Microsemi Flashtec Controllers Offer PCIe 3.0 x8 NVMe SSDs up to 20TB

Subject: Storage | August 8, 2016 - 10:40 AM |
Tagged: storage, ssd, solid state drive, PCIe 3.0 x8, PCI-E 3.0, NVMe2032, NVMe2016, NVMe, Microsemi, Flashtec

Microsemi's Flashtec NVMe SSD controllers are now in production, and as Computer Base reports (Google-translated version of the page available here) these controllers use twice as many PCIe lanes than current offerings with a x8 PCI-E 3.0 connection, and can support up to 20 TB of flash capacity.

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Image credit: Computer Base

"The NVMe controller destined for the professional high-performance segment and work with PCIe 3.0 x8 or two x4 PCIe 3.0. The NVMe2032 has 32 memory channels (and) NVMe2016 (has) 16. When using 256-Gbit flash SSDs can be implemented with up to 20 terabytes of storage."

The 32-channel NVMe2032 boasts up to 1 million IOPS in 4K random read performance, and the controller supports DDR4 memory for faster cache performance. The announcement of the availability of these chips comes just before the start of Flash Memory Summit, which our own Allyn Malventano will be attending. Stay tuned for more flashy SSD news to come!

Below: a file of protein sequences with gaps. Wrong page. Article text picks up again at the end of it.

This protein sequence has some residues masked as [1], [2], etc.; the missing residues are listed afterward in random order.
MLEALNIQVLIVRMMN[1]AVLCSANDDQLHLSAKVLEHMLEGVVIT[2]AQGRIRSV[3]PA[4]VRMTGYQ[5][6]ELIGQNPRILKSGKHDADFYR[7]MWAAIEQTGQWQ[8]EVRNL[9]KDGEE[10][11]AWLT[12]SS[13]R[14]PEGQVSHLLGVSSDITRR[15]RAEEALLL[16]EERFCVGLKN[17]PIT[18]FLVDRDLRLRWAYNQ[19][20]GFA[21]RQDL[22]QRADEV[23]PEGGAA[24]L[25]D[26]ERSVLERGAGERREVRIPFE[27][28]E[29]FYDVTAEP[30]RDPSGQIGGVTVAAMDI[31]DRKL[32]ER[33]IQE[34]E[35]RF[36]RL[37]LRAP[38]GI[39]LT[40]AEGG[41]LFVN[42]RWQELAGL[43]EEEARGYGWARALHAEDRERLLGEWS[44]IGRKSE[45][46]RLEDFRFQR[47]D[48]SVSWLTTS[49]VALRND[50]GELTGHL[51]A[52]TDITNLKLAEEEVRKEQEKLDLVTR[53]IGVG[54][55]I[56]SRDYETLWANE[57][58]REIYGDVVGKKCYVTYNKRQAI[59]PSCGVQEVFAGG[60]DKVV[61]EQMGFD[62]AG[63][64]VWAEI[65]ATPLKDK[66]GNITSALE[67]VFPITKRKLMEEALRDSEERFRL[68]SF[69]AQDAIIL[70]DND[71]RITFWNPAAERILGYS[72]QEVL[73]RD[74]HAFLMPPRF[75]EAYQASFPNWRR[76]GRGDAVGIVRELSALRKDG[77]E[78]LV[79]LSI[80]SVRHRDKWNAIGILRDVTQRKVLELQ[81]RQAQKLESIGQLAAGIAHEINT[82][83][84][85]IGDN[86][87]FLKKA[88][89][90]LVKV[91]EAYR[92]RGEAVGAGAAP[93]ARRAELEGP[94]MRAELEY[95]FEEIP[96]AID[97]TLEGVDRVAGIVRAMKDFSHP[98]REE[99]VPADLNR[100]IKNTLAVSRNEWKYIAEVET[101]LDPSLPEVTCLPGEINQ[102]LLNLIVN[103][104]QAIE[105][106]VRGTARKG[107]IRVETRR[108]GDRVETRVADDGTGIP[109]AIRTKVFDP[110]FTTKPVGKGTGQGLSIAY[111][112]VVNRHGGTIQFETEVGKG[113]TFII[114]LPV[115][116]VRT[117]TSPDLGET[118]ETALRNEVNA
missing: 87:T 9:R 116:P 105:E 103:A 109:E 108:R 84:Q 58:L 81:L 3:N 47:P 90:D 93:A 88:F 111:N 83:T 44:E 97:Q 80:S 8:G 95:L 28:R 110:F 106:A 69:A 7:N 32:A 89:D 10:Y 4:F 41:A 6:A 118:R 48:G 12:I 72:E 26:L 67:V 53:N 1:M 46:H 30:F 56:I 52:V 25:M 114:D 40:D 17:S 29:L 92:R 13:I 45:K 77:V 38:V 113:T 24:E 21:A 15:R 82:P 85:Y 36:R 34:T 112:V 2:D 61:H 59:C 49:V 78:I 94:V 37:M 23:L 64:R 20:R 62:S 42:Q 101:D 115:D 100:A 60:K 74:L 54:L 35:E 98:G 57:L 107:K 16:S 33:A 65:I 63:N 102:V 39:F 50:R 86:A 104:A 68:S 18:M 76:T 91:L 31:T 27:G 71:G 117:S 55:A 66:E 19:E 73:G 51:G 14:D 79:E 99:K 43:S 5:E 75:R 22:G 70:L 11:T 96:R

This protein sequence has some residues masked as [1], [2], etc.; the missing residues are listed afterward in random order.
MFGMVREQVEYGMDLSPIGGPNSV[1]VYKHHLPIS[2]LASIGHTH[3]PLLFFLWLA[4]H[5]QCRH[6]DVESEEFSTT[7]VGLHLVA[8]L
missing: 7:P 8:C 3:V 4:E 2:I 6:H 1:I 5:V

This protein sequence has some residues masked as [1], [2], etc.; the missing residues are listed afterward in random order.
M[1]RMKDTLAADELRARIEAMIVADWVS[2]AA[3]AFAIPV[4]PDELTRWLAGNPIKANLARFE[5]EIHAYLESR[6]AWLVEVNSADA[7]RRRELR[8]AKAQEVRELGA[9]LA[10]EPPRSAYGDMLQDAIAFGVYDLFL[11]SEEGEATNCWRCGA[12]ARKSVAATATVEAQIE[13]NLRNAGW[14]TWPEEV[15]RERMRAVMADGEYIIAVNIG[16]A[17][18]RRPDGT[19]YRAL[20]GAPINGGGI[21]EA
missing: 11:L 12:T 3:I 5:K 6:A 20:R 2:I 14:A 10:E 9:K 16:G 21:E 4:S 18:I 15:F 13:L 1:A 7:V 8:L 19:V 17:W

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August 8, 2016 | 05:47 PM - Posted by JohnGR

That logo with that font makes me wonder

Any connection with Microsoft
lawsuit incoming?

August 8, 2016 | 10:30 PM - Posted by quest4glory

Microsemi as a going concern predates Microsoft by 15 years. Logo changed in 2012. It's a similar typeface; not the same typeface. Logo is different enough to avoid confusion.

August 9, 2016 | 04:34 AM - Posted by JohnGR

A colorful circle in the left of the text. The Microsemi logo is a copy of Microsoft's design, but I guess Microsoft isn't Apple here.

August 9, 2016 | 12:36 PM - Posted by Anonymous (not verified)

When Microsoft adopted the 4-colour Windows symbol as part of the logo, they also moved away from the italic font: http://logos.wikia.com/wiki/Microsoft

August 9, 2016 | 01:48 PM - Posted by JohnGR

It's not difficult to associate the four color Windows symbol with the italic font that was used for Microsoft's logo for 15 years, especially when those 15 years where probably the best period of Microsoft's and full of successful Windows versions, like XP and 7.

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